What happened

Shares of real estate investment trust (REIT) AvalonBay Communities (NYSE:AVB) rose just shy of 20% in November, according to data from S&P Global Market Intelligence. Although that monthly gain is impressive, at the end of November the stock is still down by 20% for the year. 

So what

The big story, as is so often the case in 2020, is about the coronavirus pandemic. AvalonBay owns apartments in densely populated regions with high average incomes. That means its assets are located in and around large coastal cities. It is exactly these cities that are seeing an exodus because of fears surrounding COVID-19. To put a number on the impact this is having, AvalonBay's core funds from operations fell 12% year over year in the third quarter; this is why the stock has fallen so much this year.  

Two people watching TV on a couch.

Image source: Getty Images.

The November gain was driven by positive news on the coronavirus vaccine front. A series of drugmaker updates during the month made investors feel like there was a light at the end of the tunnel. That, in turn, led to a rally in hard-hit shares -- like AvalonBay -- that might benefit as the world finds a way to deal with the coronavirus. The problem is that AvalonBay's performance isn't going to turn materially higher in a single month -- it will likely take many months, or even quarters, before a vaccine is distributed widely enough to have a material impact on the trajectory of COVID-19. And only after that point is it likely that people will start returning to cities in material numbers.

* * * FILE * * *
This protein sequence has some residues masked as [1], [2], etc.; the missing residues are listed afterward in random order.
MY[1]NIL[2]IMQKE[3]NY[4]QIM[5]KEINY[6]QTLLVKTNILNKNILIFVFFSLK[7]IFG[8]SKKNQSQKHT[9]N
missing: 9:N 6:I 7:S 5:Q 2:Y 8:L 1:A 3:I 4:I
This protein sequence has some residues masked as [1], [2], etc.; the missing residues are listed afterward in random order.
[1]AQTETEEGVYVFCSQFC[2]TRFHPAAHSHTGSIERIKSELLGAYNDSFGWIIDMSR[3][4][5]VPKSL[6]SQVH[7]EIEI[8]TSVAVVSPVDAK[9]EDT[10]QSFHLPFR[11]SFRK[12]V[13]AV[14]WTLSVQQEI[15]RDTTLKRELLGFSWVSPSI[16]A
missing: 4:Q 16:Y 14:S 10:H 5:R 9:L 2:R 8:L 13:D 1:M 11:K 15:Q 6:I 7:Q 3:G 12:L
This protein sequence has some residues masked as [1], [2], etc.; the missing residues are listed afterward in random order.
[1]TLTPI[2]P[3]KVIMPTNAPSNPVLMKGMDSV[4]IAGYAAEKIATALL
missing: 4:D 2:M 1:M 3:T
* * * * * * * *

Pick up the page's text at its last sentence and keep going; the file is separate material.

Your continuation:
Now what

AvalonBay is a well-run REIT and a long-term bet that cities will again draw residents. History suggests that this will play out, in time, as people gravitate toward cultural and social hubs. But the stock's quick upturn in November shouldn't be seen as a sustainable long-term trend. Indeed, if recent results are any indication, things are likely to get worse at AvalonBay before they get better.

This article represents the opinion of the writer, who may disagree with the “official” recommendation position of a Motley Fool premium advisory service. We’re motley! Questioning an investing thesis -- even one of our own -- helps us all think critically about investing and make decisions that help us become smarter, happier, and richer.